USC chemistry prof Anna Krylov knows whereof she speaks: From Russia with Love: Science and Ideology Then and Now. Here's the article's abstract:
My everyday experiences as a chemistry professor at an American university in 2021 bring back memories from my school and university time in the USSR. Not good memories—more like Orwellian nightmares. I will compare my past and present experiences to illustrate the following parallels between the USSR and the US today: (i) the atmosphere of fear and self-censorship; (ii) the omnipresence of ideology (focusing on examples from science); (iii) an intolerance of dissenting opinions (i.e., suppression of ideas and people, censorship, and Newspeak); (iv) the use of social engineering to solve real and imagined problems.
It's a good thing her article includes jokes…
There’s an old joke a Jewish friend of mine told me: What’s the difference between a Jewish pessimist and a Jewish optimist? A Jewish pessimist looks around and says, “Things can’t get any worse.” A Jewish optimist says, “Sure they can!”
… because otherwise you'd be cryin'.
If you're of a Certain Age, you must remember this:
Ah, that was then. And this is now, as noted by Beege Welborn at Hot Air: Throwing freedom hammers no longer: Apple is Big Brother.
I hope you have a tear in your eye for a bygone fond memory. Because now they’re the folks who write the words for the guy on the screen to read.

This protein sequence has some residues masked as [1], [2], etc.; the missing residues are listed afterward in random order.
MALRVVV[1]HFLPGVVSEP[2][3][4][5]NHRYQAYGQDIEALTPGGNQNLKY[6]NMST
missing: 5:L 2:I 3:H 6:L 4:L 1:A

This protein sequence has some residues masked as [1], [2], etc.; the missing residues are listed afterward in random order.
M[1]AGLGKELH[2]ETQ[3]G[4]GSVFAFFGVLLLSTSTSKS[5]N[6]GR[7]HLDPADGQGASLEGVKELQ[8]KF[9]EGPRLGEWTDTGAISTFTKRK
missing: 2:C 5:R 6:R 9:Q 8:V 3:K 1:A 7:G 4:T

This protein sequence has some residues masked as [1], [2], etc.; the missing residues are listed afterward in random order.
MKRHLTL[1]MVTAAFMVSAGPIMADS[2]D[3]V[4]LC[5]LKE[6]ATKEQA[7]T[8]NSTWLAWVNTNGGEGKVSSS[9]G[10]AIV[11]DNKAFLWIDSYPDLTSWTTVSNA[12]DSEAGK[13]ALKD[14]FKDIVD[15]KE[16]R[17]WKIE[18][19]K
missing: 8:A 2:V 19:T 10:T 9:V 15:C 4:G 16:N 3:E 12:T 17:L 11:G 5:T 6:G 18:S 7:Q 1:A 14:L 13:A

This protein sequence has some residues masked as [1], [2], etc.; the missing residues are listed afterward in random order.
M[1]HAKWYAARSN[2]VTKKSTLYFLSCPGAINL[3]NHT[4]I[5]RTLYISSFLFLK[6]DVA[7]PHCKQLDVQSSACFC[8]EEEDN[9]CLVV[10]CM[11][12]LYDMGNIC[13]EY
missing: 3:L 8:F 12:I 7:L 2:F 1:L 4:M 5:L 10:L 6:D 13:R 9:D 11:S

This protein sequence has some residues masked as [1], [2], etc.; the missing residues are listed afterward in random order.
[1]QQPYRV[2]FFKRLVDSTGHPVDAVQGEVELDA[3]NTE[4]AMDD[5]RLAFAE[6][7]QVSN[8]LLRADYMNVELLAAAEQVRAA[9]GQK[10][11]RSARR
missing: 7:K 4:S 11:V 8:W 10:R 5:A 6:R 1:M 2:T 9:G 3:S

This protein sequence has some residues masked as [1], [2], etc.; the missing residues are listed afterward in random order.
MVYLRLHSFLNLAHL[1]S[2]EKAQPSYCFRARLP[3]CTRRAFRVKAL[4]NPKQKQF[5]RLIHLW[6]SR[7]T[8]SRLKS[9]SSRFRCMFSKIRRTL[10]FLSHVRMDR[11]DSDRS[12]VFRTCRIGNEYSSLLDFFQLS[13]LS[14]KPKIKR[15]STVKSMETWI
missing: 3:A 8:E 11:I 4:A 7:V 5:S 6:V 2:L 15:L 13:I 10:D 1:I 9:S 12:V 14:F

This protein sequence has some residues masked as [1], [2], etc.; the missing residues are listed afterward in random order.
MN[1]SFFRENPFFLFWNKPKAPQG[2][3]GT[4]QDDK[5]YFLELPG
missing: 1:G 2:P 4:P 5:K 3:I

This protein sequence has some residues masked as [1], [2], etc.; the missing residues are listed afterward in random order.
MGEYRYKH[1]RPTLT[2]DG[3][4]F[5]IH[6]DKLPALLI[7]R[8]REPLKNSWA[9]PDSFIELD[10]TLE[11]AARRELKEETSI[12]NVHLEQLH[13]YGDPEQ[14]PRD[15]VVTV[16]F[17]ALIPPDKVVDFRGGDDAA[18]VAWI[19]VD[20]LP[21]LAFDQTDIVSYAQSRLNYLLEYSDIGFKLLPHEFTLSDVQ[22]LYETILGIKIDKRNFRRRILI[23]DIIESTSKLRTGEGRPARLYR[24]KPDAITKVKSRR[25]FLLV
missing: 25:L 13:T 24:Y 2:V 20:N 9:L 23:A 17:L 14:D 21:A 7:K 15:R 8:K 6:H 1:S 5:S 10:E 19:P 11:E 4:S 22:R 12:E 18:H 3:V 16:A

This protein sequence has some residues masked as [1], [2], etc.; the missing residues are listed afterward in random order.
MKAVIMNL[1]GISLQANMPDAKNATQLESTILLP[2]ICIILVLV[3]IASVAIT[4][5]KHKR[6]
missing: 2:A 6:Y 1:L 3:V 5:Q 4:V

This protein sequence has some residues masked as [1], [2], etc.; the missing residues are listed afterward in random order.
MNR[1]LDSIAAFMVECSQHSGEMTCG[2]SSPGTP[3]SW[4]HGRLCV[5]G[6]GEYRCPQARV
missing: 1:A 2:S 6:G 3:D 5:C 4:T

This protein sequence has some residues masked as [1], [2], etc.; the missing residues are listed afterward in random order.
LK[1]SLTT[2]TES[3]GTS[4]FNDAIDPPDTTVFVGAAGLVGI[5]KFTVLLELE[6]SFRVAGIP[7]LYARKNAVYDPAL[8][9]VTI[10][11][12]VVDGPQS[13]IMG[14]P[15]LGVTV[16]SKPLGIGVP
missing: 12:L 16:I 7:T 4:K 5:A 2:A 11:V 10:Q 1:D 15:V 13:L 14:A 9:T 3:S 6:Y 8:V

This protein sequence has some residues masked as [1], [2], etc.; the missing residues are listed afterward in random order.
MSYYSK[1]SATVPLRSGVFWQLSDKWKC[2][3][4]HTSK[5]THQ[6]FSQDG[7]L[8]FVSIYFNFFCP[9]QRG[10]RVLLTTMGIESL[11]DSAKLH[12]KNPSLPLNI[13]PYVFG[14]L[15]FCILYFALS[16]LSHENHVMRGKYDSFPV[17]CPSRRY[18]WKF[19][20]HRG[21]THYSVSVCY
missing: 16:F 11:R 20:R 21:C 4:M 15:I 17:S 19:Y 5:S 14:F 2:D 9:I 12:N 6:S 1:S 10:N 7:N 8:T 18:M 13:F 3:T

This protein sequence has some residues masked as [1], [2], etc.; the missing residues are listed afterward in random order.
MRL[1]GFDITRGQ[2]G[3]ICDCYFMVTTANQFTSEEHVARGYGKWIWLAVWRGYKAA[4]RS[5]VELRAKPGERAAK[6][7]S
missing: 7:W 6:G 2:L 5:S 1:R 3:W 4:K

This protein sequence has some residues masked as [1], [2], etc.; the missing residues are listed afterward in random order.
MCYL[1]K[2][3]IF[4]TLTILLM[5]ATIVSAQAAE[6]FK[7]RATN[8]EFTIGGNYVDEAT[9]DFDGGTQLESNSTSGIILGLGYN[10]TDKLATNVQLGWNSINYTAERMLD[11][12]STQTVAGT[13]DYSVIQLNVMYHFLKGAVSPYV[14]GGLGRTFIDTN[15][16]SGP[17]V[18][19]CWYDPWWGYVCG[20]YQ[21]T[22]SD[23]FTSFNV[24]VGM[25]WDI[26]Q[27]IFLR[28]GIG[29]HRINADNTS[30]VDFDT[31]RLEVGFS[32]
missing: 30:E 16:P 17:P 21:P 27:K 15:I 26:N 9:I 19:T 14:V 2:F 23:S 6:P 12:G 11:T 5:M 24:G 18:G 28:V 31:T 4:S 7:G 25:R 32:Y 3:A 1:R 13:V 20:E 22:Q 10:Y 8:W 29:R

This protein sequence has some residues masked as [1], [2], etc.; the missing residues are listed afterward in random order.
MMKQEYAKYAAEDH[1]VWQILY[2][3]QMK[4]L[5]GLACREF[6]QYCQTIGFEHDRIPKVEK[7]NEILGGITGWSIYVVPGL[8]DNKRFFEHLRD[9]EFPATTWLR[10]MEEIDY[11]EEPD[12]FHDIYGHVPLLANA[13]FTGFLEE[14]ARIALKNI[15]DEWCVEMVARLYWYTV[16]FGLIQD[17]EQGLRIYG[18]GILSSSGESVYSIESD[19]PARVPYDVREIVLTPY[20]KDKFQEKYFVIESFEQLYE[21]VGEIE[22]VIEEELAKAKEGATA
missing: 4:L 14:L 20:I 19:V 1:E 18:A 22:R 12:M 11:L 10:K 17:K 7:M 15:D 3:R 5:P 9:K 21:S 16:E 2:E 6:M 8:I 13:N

The colorless drones in prison suits on benches are allowed to hear or read only state-sanctioned argle-bargle, and Apple is the arbiter. Should the well-nigh featureless creatures absorbing the approved messages become a tad restless, and begin to question their assigned lot in life, or the way things currently are done, Apple stands ready to reinforce the message of collective. Apple will utilize its iron grip on all communication to facilitate authorities herding sheeple back to their assigned paddocks.
Yes, he's talking about Apple's crippling of its AirDrop feature on iPhones, but only for iPhones sold in mainland China. Which pairs well with its war on Elon Musk's efforts to make Twitter a little more speech-friendly.
And just another reminder of China's swell behavior, from William McGurn at the WSJ: The Innocence of Jimmy Lai. Click through for the whole story, but here's the bottom line:
As for Jimmy himself, he is in prison and at peace with his not-guilty plea. It’s his persecutors who are insecure and fearful. Does anyone believe Hong Kong and China will emerge from this trial with more credibility? Or will it only increase the chances that Jimmy wins a Nobel Peace Prize—not unlike Liu Xiaobo, another champion of Chinese freedom awarded the prize in 2010 while in prison.
To get by under communism, a man must say one thing in private and something else in public. So it was in the Soviet Union, where Natan Sharansky was arrested and falsely accused of treason in 1977. “If my aim is physical survival,” he told an interviewer in 2013 about his experience in jail, “then the KGB will defeat me.” He aimed instead to live as a free person—which meant never, ever assenting to the lie.
By insisting on his innocence, Jimmy Lai knows he has surrendered any hope for leniency. But he is showing that a man can live as a free person, even in a Chinese prison, as long as he refuses to lie. Hong Kong’s Communist-backed authorities have yet to realize that he’s no longer really on trial. They are.
Apple is in league with Jimmy's jailers. While trying to destroy Elon Musk.
Now go back and read Anna Krylov's article again.